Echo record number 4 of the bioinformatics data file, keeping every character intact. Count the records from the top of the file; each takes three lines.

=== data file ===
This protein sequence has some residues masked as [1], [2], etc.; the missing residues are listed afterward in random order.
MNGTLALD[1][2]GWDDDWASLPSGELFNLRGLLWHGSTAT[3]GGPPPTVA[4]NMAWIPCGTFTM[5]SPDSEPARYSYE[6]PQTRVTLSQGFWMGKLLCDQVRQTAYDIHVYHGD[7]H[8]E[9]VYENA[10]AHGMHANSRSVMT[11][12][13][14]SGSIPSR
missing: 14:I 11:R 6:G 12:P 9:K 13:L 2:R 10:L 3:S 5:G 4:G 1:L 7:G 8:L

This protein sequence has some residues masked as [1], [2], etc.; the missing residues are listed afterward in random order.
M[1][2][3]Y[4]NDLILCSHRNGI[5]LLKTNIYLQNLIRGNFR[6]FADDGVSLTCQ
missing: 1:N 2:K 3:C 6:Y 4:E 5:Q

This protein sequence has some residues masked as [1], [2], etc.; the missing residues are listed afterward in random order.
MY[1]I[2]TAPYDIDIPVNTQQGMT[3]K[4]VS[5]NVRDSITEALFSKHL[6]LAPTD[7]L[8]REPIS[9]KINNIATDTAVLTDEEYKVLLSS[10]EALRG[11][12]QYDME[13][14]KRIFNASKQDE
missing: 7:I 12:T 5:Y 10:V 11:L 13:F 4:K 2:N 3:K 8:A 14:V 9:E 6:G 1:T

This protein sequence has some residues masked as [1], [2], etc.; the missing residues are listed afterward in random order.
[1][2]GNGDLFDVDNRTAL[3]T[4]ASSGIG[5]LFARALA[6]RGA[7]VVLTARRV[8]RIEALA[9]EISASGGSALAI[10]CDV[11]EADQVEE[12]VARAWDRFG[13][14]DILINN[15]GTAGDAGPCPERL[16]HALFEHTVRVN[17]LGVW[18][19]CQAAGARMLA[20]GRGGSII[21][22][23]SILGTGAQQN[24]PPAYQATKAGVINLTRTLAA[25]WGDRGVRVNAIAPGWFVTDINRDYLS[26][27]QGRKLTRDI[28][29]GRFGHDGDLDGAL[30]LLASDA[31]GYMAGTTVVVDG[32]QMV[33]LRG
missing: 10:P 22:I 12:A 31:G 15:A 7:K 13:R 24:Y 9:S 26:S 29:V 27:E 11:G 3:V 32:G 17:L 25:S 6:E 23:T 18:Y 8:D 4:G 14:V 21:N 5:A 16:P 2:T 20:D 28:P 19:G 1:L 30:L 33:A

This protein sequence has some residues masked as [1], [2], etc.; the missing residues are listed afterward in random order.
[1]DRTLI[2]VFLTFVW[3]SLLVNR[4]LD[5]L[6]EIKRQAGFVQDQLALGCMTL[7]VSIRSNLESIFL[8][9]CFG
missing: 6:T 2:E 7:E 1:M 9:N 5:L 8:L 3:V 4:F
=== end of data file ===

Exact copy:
This protein sequence has some residues masked as [1], [2], etc.; the missing residues are listed afterward in random order.
[1][2]GNGDLFDVDNRTAL[3]T[4]ASSGIG[5]LFARALA[6]RGA[7]VVLTARRV[8]RIEALA[9]EISASGGSALAI[10]CDV[11]EADQVEE[12]VARAWDRFG[13][14]DILINN[15]GTAGDAGPCPERL[16]HALFEHTVRVN[17]LGVW[18][19]CQAAGARMLA[20]GRGGSII[21][22][23]SILGTGAQQN[24]PPAYQATKAGVINLTRTLAA[25]WGDRGVRVNAIAPGWFVTDINRDYLS[26][27]QGRKLTRDI[28][29]GRFGHDGDLDGAL[30]LLASDA[31]GYMAGTTVVVDG[32]QMV[33]LRG
missing: 10:P 22:I 12:A 31:G 15:A 7:K 13:R 24:Y 9:S 26:S 29:V 27:E 11:G 3:V 32:G 17:L 25:S 6:E 23:T 18:Y 8:D 4:G 14:V 21:N 5:A 16:P 2:T 20:D 28:P 19:G 1:L 30:L 33:A